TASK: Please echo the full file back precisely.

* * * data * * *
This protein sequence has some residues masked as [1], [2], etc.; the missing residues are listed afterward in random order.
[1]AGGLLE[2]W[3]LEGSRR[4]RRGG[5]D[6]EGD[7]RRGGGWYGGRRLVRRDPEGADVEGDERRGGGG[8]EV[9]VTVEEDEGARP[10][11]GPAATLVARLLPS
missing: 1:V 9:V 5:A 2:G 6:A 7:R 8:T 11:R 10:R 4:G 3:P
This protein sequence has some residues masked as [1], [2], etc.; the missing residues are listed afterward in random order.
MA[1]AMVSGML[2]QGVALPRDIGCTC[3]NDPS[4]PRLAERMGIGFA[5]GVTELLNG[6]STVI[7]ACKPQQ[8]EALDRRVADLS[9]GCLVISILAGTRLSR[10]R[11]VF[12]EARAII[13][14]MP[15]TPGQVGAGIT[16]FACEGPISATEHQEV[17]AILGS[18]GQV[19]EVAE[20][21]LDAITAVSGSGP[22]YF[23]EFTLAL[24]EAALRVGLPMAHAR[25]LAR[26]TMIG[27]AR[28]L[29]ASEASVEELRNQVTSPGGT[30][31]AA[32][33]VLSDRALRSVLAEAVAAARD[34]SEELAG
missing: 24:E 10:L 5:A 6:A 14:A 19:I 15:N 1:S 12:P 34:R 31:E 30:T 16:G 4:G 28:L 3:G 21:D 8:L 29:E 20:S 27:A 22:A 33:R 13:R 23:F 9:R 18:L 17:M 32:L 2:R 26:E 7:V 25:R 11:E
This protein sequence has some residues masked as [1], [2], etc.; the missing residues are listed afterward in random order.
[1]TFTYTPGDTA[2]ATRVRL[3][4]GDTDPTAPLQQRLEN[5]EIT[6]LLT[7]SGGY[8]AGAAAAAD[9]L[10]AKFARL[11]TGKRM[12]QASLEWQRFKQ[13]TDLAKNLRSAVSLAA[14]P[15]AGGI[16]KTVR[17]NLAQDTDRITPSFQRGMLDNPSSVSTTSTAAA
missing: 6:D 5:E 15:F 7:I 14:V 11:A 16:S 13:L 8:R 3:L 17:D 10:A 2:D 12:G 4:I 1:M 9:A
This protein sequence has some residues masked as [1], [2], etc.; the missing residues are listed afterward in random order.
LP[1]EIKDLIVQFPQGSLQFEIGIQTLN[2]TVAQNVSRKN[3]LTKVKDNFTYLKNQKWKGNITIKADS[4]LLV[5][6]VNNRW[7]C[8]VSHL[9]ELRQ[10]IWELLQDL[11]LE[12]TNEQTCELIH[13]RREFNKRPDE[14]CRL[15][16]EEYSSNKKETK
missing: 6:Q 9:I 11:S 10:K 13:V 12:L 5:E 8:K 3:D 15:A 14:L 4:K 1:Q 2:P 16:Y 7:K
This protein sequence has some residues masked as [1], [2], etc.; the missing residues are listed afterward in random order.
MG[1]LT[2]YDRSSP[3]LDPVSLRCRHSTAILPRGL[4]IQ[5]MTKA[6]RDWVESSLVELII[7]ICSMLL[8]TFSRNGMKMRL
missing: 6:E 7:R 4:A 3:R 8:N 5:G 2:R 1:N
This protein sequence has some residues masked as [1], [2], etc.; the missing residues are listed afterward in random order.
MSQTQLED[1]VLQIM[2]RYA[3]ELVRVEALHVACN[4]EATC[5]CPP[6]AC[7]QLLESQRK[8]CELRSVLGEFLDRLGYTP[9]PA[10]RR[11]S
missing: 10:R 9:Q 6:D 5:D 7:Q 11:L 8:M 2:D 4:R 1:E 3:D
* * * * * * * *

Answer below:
This protein sequence has some residues masked as [1], [2], etc.; the missing residues are listed afterward in random order.
[1]AGGLLE[2]W[3]LEGSRR[4]RRGG[5]D[6]EGD[7]RRGGGWYGGRRLVRRDPEGADVEGDERRGGGG[8]EV[9]VTVEEDEGARP[10][11]GPAATLVARLLPS
missing: 1:V 9:V 5:A 2:G 6:A 7:R 8:T 11:R 10:R 4:G 3:P
This protein sequence has some residues masked as [1], [2], etc.; the missing residues are listed afterward in random order.
MA[1]AMVSGML[2]QGVALPRDIGCTC[3]NDPS[4]PRLAERMGIGFA[5]GVTELLNG[6]STVI[7]ACKPQQ[8]EALDRRVADLS[9]GCLVISILAGTRLSR[10]R[11]VF[12]EARAII[13][14]MP[15]TPGQVGAGIT[16]FACEGPISATEHQEV[17]AILGS[18]GQV[19]EVAE[20][21]LDAITAVSGSGP[22]YF[23]EFTLAL[24]EAALRVGLPMAHAR[25]LAR[26]TMIG[27]AR[28]L[29]ASEASVEELRNQVTSPGGT[30][31]AA[32][33]VLSDRALRSVLAEAVAAARD[34]SEELAG
missing: 24:E 10:L 5:A 6:A 14:A 19:I 15:N 1:S 12:P 34:R 31:E 30:T 16:G 4:G 28:L 3:G 21:D 8:L 29:E 20:S 27:A 22:A 33:R 13:R 23:F 9:R 18:L 17:M 32:L 2:R 26:E 7:V 25:R 11:E
This protein sequence has some residues masked as [1], [2], etc.; the missing residues are listed afterward in random order.
[1]TFTYTPGDTA[2]ATRVRL[3][4]GDTDPTAPLQQRLEN[5]EIT[6]LLT[7]SGGY[8]AGAAAAAD[9]L[10]AKFARL[11]TGKRM[12]QASLEWQRFKQ[13]TDLAKNLRSAVSLAA[14]P[15]AGGI[16]KTVR[17]NLAQDTDRITPSFQRGMLDNPSSVSTTSTAAA
missing: 6:D 5:E 15:F 7:I 14:V 11:A 16:S 13:L 8:R 3:L 17:D 10:A 2:D 12:G 4:I 1:M 9:A
This protein sequence has some residues masked as [1], [2], etc.; the missing residues are listed afterward in random order.
LP[1]EIKDLIVQFPQGSLQFEIGIQTLN[2]TVAQNVSRKN[3]LTKVKDNFTYLKNQKWKGNITIKADS[4]LLV[5][6]VNNRW[7]C[8]VSHL[9]ELRQ[10]IWELLQDL[11]LE[12]TNEQTCELIH[13]RREFNKRPDE[14]CRL[15][16]EEYSSNKKETK
missing: 6:Q 9:I 11:S 10:K 13:V 12:L 5:E 8:K 3:D 15:A 14:L 4:K 1:Q 2:P 16:Y 7:K
This protein sequence has some residues masked as [1], [2], etc.; the missing residues are listed afterward in random order.
MG[1]LT[2]YDRSSP[3]LDPVSLRCRHSTAILPRGL[4]IQ[5]MTKA[6]RDWVESSLVELII[7]ICSMLL[8]TFSRNGMKMRL
missing: 6:E 7:R 4:A 3:R 8:N 5:G 2:R 1:N
This protein sequence has some residues masked as [1], [2], etc.; the missing residues are listed afterward in random order.
MSQTQLED[1]VLQIM[2]RYA[3]ELVRVEALHVACN[4]EATC[5]CPP[6]AC[7]QLLESQRK[8]CELRSVLGEFLDRLGYTP[9]PA[10]RR[11]S
missing: 10:R 9:Q 6:D 5:D 7:Q 11:L 8:M 2:D 4:R 1:E 3:D